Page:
- Analyse and explain the statement, "The data in a batch TPS will never be completely current."
- Do you think the advantages of a batch system outweighs the disadvantages and justify you answer.
Elements of real time transaction processing
Real time transaction processing involves a transaction that is completed immediately. This may involve a payment over the counter or EFTPOS but whatever is used to complete the transaction it is immediately finalised and does not leave processing for a later time.
Two examples of real time processing are airline reservations and banking transaction systems.
There are two immediate concerns for a successful real time transaction. They are:
- concurrency: This refers to 2 people not being able to change the same data at the same time. Concurrency is important. Imagine you are booking a seat on a plane and more than one person booked the same seat at once. The results would be
disastrous. Imagine if an individual were to have $200 in their account and 2 or more institutions were to be withdrawing that same $200 at once. Nobody could ever say with any certainty how much money they had in an account and double bookings would continuously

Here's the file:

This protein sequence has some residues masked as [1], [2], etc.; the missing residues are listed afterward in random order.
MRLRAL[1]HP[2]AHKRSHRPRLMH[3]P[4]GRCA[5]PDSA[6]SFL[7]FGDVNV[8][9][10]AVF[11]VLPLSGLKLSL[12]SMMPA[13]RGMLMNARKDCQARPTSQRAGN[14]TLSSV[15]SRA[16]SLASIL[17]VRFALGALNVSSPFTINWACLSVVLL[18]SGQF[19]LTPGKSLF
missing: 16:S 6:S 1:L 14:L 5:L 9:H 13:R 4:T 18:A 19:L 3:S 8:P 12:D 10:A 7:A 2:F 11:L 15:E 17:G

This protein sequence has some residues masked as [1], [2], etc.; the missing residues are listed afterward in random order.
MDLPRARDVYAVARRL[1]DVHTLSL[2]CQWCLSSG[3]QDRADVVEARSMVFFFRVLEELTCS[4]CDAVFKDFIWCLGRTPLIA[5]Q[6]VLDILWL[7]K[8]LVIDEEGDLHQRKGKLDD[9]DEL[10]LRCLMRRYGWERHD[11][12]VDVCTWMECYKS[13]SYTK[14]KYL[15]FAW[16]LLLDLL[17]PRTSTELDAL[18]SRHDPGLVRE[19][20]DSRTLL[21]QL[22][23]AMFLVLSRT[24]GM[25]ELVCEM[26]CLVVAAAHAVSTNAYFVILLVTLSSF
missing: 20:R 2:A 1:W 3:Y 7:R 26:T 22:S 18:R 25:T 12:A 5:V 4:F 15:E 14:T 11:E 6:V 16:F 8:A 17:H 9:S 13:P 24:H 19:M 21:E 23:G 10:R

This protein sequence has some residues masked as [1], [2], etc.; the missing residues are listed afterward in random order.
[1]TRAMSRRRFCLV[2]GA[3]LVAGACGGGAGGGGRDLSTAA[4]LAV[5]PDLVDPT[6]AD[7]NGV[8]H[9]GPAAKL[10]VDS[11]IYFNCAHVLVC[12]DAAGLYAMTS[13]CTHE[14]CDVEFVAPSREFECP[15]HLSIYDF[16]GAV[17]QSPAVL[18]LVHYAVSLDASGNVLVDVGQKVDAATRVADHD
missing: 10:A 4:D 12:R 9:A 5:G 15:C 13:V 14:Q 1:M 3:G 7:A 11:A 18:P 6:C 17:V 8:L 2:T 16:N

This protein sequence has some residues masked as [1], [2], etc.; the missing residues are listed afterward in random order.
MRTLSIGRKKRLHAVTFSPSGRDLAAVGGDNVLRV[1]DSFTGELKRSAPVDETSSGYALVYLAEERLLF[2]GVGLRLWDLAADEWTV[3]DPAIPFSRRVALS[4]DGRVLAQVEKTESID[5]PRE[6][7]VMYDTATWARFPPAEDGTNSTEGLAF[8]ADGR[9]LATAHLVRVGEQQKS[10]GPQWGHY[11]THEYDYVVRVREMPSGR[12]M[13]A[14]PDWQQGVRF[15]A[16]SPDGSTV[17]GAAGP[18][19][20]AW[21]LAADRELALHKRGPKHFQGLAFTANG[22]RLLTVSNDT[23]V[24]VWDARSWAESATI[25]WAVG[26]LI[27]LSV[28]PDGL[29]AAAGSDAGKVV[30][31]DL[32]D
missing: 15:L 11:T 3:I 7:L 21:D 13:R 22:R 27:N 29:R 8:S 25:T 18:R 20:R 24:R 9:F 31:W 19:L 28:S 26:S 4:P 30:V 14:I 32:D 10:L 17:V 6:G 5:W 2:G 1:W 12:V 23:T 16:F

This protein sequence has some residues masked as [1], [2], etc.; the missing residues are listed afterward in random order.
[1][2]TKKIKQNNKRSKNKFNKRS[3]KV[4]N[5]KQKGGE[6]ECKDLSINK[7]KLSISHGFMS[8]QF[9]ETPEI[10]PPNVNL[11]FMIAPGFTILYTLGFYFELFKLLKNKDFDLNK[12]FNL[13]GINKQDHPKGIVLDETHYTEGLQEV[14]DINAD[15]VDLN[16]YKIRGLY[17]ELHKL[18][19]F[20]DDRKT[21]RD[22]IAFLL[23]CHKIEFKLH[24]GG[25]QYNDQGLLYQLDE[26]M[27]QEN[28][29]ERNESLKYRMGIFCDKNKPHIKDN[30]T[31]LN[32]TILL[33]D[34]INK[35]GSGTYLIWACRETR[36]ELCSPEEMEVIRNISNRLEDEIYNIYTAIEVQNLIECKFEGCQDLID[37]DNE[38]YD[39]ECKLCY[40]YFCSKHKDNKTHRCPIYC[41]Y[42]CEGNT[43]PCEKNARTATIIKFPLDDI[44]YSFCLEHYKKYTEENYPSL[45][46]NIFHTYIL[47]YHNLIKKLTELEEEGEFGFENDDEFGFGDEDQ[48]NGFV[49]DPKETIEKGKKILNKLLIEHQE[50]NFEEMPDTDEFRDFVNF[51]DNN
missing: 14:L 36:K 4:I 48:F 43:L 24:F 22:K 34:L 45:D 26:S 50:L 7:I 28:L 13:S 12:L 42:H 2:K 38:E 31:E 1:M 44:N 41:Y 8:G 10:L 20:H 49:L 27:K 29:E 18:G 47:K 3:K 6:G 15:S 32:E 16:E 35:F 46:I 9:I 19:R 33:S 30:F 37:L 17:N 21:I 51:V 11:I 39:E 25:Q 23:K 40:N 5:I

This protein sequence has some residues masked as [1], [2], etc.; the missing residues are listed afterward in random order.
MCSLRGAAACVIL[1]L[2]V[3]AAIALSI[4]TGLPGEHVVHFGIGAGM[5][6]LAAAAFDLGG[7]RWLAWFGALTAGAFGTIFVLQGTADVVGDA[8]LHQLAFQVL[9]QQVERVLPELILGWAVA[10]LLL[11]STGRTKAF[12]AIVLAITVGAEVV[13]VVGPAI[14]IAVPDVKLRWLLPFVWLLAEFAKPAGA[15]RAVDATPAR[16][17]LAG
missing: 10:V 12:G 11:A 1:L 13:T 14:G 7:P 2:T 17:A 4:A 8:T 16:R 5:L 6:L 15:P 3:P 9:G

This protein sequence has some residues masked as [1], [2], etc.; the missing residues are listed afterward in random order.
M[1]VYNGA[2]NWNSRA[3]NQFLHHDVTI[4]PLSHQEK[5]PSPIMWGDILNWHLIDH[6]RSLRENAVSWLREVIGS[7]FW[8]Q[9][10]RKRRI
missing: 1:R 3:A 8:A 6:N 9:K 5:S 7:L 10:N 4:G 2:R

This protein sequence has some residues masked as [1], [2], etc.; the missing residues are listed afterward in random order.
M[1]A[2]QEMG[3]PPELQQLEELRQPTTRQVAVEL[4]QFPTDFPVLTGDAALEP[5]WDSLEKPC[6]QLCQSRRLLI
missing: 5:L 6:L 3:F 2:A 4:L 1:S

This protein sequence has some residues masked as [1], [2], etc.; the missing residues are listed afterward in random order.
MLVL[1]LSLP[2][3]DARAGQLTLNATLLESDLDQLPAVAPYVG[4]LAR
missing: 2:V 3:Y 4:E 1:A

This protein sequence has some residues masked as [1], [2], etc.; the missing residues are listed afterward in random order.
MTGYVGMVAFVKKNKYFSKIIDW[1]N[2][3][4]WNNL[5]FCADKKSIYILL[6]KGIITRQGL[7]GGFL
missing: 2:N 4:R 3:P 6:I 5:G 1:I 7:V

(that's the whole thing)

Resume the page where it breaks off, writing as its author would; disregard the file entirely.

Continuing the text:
- Atomicity: Atomicity means that all the steps involved in a transaction must be completed successfully. If any one step fails, the entire transaction fails. Atomicity is the cousin of concurrency. In the same way as we spoke of the booking
problems if two or more people could book the same seat or same money was being withdrawn by more than one institution atomicity affects things the same way but for different reasons. Imagine if an institution was part way through transferring $500,000 when
the power goes off. Was the money withdrawn? Was it deposited? Could the same transaction take place several times? Atomicity means that if the power goes off and transaction was incomplete then nothing happens. The transaction is completely cancelled. Either
the entire transaction happens or nothing happens.
As real time transactions occur while the customer is present it is much easier to check the correctness of the data being entered which is called validation and to double check the accuracy of data already stored which is called verification.
- How often would the master file be required for a real time transaction processing system compared to a batch system?
- Draw up a table in which you compare the advantages and disadvantages of batch processing compared with real time processing
- Why does real time processing have less errors than batch processing?